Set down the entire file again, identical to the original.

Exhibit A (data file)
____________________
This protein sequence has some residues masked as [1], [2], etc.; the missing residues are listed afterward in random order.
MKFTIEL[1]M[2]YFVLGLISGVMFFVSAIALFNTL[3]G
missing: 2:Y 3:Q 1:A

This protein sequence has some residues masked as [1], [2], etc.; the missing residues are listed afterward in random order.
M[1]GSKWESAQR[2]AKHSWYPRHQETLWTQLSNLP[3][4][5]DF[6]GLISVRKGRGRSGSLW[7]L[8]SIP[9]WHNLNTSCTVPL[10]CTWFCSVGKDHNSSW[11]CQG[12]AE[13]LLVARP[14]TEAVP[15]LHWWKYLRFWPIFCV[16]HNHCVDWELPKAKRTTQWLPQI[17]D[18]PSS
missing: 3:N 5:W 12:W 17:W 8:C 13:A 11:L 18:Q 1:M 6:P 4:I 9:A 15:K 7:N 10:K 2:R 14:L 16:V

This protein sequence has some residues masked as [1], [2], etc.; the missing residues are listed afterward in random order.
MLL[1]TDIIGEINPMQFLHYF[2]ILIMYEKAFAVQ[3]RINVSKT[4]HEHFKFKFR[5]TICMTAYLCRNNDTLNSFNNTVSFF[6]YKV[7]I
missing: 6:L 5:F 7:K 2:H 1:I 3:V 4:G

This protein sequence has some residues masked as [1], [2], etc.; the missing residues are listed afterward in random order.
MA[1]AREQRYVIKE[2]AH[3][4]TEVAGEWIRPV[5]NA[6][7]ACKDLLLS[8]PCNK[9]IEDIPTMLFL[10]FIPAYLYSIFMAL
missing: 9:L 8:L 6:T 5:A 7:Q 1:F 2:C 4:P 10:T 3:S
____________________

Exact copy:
This protein sequence has some residues masked as [1], [2], etc.; the missing residues are listed afterward in random order.
MKFTIEL[1]M[2]YFVLGLISGVMFFVSAIALFNTL[3]G
missing: 2:Y 3:Q 1:A

This protein sequence has some residues masked as [1], [2], etc.; the missing residues are listed afterward in random order.
M[1]GSKWESAQR[2]AKHSWYPRHQETLWTQLSNLP[3][4][5]DF[6]GLISVRKGRGRSGSLW[7]L[8]SIP[9]WHNLNTSCTVPL[10]CTWFCSVGKDHNSSW[11]CQG[12]AE[13]LLVARP[14]TEAVP[15]LHWWKYLRFWPIFCV[16]HNHCVDWELPKAKRTTQWLPQI[17]D[18]PSS
missing: 3:N 5:W 12:W 17:W 8:C 13:A 11:L 18:Q 1:M 6:P 4:I 9:A 15:K 7:N 10:K 2:R 14:L 16:V

This protein sequence has some residues masked as [1], [2], etc.; the missing residues are listed afterward in random order.
MLL[1]TDIIGEINPMQFLHYF[2]ILIMYEKAFAVQ[3]RINVSKT[4]HEHFKFKFR[5]TICMTAYLCRNNDTLNSFNNTVSFF[6]YKV[7]I
missing: 6:L 5:F 7:K 2:H 1:I 3:V 4:G

This protein sequence has some residues masked as [1], [2], etc.; the missing residues are listed afterward in random order.
MA[1]AREQRYVIKE[2]AH[3][4]TEVAGEWIRPV[5]NA[6][7]ACKDLLLS[8]PCNK[9]IEDIPTMLFL[10]FIPAYLYSIFMAL
missing: 9:L 8:L 6:T 5:A 7:Q 1:F 2:C 4:P 10:T 3:S